Written by Tim

Let's talk about West Coast Pilsner

Charles Darwin once said that it is not the strongest of the species that survive, nor the most intelligent, but the one most responsive to change. This rule applies to most things in life. Businesses that fail to adapt to new technologies risk falling behind the curve.

We have all had to adapt to new behavioural habits like contactless payments and the never ending onslaught of digital content. In the same way, beer styles have had to develop as our tastes change, techniques improve and love of experimentation blossoms.  

Today we’re looking at West Coast Pilsners. Not a new style by any means, but one that’s defining its place in an increasingly hop-saturated market. 

Over the last few years, breweries have been playing fast and loose with IPA, to the point of confusion amongst some over what styles are valid, and what styles do, or should exist. In our opinion, expanding our communal horizons is welcome, and new styles and new takes are all part of beervolution, and what makes this scene so great. 

So with that in mind, what exactly is a West Coast Pilsner, and why is it not an India Pale Lager (IPL) or Cold IPA? 

Our Cold IPA collab with Harbour.

Timbo Pils

Back in 2016, Tim McDonnell and Bob Kunz, brewers from Highland Park Brewery in LA were looking for something special to fill a cask for a festival. With a West Coast IPA and their house Pilsner in tank, they decided upon a 50/50 blend of the two. 

With the resulting beer delighting not just Bob and Tim, but everyone else who tried it, they set upon brewing that beer as a thing to itself, with the crisp refreshing backbone of a pilsner, and the hoppy characteristics of a classic West Coast beer.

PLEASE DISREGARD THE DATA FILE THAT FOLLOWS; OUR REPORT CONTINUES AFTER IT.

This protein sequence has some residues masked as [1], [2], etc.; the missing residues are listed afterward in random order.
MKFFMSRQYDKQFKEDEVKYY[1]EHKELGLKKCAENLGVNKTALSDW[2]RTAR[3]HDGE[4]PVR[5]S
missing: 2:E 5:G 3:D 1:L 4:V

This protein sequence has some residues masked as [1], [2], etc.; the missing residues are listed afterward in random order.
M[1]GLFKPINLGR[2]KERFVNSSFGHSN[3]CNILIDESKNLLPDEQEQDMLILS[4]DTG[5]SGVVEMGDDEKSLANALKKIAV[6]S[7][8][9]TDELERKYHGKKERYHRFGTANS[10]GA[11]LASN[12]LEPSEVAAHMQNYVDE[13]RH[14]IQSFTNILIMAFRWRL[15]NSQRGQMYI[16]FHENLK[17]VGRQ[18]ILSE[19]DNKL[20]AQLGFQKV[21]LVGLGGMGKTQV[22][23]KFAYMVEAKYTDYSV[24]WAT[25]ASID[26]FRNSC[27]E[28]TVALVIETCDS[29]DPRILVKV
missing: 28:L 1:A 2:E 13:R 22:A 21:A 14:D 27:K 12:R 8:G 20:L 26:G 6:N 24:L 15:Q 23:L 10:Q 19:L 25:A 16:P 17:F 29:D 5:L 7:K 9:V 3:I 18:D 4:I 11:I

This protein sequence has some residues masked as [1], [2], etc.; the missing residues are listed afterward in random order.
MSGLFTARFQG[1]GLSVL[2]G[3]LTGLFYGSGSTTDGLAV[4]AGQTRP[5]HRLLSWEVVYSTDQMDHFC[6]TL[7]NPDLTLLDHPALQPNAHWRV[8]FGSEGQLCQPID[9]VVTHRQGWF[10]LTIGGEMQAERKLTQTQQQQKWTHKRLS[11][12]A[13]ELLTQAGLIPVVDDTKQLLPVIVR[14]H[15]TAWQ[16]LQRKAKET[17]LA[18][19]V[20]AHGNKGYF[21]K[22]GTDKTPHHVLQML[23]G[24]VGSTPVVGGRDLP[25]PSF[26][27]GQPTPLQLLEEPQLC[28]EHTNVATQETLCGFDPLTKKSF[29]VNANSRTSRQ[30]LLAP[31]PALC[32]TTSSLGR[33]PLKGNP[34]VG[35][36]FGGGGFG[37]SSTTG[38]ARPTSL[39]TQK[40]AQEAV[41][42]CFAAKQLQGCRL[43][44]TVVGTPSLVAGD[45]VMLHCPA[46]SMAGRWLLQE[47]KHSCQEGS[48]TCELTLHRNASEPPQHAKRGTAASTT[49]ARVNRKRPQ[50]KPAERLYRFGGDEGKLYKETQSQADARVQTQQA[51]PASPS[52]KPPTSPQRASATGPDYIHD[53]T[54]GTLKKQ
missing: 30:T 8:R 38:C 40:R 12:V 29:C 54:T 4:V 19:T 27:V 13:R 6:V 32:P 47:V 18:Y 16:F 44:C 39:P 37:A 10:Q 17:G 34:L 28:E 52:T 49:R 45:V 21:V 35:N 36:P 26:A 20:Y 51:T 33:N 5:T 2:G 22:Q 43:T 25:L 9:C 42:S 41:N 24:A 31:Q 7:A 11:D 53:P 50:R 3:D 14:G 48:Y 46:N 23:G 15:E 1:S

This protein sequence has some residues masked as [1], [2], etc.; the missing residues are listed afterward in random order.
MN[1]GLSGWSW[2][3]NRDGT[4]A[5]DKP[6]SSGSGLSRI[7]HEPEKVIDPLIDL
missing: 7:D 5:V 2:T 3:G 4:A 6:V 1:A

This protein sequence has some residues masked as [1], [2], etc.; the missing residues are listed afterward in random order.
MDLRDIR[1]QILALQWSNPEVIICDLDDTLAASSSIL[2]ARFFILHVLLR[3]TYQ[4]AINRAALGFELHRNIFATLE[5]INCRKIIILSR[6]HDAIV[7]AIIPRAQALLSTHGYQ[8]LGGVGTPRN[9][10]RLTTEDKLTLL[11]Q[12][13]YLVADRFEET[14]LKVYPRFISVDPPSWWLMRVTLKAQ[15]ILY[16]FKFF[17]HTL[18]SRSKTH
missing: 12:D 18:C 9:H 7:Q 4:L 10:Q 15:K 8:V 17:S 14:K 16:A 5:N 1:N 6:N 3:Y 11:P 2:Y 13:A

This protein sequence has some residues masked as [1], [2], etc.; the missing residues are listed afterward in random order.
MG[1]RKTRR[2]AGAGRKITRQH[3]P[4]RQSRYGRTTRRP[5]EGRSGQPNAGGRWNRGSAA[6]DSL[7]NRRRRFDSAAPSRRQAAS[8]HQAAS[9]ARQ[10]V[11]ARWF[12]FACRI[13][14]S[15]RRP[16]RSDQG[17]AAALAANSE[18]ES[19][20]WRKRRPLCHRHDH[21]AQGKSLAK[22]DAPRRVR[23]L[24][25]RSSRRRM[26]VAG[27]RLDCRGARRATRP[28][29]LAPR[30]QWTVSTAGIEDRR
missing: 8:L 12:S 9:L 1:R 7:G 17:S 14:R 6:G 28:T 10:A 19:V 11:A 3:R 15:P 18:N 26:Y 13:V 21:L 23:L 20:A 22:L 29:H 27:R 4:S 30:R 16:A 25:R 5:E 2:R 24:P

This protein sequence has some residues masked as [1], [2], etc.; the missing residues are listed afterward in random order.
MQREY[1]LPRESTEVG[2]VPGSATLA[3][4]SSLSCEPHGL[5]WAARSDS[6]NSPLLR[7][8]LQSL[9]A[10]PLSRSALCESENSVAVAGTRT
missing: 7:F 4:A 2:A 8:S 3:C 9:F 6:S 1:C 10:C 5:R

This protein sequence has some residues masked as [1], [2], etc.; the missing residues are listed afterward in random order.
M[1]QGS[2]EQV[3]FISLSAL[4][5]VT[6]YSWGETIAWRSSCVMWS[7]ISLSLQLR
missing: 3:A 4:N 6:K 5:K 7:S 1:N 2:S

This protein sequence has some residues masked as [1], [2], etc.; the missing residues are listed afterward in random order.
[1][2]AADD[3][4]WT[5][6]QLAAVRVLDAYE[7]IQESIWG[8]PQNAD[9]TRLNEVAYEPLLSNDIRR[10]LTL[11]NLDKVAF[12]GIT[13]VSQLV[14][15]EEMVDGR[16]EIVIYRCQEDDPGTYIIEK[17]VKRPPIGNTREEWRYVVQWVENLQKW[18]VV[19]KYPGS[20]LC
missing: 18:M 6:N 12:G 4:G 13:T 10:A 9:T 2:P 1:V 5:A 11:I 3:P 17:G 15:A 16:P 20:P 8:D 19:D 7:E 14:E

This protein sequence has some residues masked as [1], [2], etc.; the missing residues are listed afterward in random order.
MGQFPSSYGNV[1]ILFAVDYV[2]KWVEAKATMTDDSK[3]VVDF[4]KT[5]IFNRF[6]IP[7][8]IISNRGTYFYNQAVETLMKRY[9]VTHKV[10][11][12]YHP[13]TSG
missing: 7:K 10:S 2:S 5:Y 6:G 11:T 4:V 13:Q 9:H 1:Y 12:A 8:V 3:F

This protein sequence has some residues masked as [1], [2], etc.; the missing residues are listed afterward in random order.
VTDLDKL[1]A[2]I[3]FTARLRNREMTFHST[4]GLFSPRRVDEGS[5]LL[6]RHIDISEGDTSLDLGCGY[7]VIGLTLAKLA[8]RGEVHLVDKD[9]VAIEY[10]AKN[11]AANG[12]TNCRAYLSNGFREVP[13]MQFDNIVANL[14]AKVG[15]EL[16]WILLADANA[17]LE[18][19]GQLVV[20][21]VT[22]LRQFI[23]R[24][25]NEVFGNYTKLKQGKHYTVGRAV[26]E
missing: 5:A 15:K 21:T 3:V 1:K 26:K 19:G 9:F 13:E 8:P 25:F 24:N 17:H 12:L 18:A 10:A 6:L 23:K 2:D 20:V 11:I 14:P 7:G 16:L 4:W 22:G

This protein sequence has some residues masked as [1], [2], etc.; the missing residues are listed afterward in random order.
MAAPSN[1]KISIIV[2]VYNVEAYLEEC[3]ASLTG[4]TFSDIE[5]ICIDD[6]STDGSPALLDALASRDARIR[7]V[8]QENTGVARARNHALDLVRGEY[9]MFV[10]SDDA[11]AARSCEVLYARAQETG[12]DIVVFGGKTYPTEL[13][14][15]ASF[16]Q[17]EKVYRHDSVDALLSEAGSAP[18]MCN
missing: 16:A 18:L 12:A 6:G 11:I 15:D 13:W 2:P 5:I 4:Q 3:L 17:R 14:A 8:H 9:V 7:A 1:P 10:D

The result was Timbo Pils, widely recognised as the birth of the modern West Coast Pilsner. The beer is built with a classic German Pilsner base, using a light malt bill and German hops. It was then loaded with a dry-hopping of Mosaic and Citra hops giving it intense hop aroma and a snappy, refreshing nature, that makes it incredibly drinkable.

Crystalline Expression of the Hops

Cut forward a few years and our head brewer, Sean, is in conversation with Evan from Green Cheek. We were planning our first collab together, which would become our first California IPA - a style we have since completely fallen for and continue to brew on a regular basis. 

The concept here was a purely crystalline expression of the hops. Evan’s approach to IPAs is that hops should be the main event - everything else is designed to put the hops front and centre. For example, a really light malt base allows the hops to shine. 

With a West Coast Pilsner, it takes this approach even further using lager yeast coupled with a light malt base to create a clean, crisp fermentation profile. This gives the hops even more space to impart big, snappy flavours and aromas. 

Hops wise, there’s a key difference to Cold IPA or IPL in the hot side hop additions, when the wort is still in the “boiling” phase. Instead of using new world hops, we layer in low-alpha German hops, which produce far less bitterness. This means that we can use more physical hop material without risking the beer becoming overly bitter. This gives the beer more structured mouthfeel, which is important as we brew these beers to be under 6% ABV. 

And so back to the question of why and how this is different from beers like Cold IPAs or a IPL/Hoppy Lager. The answer lies in the minor details. ABV could be a factor here, as an IPL will generally have a higher ABV, whereas under 6% would be more suitable for a Pilsner.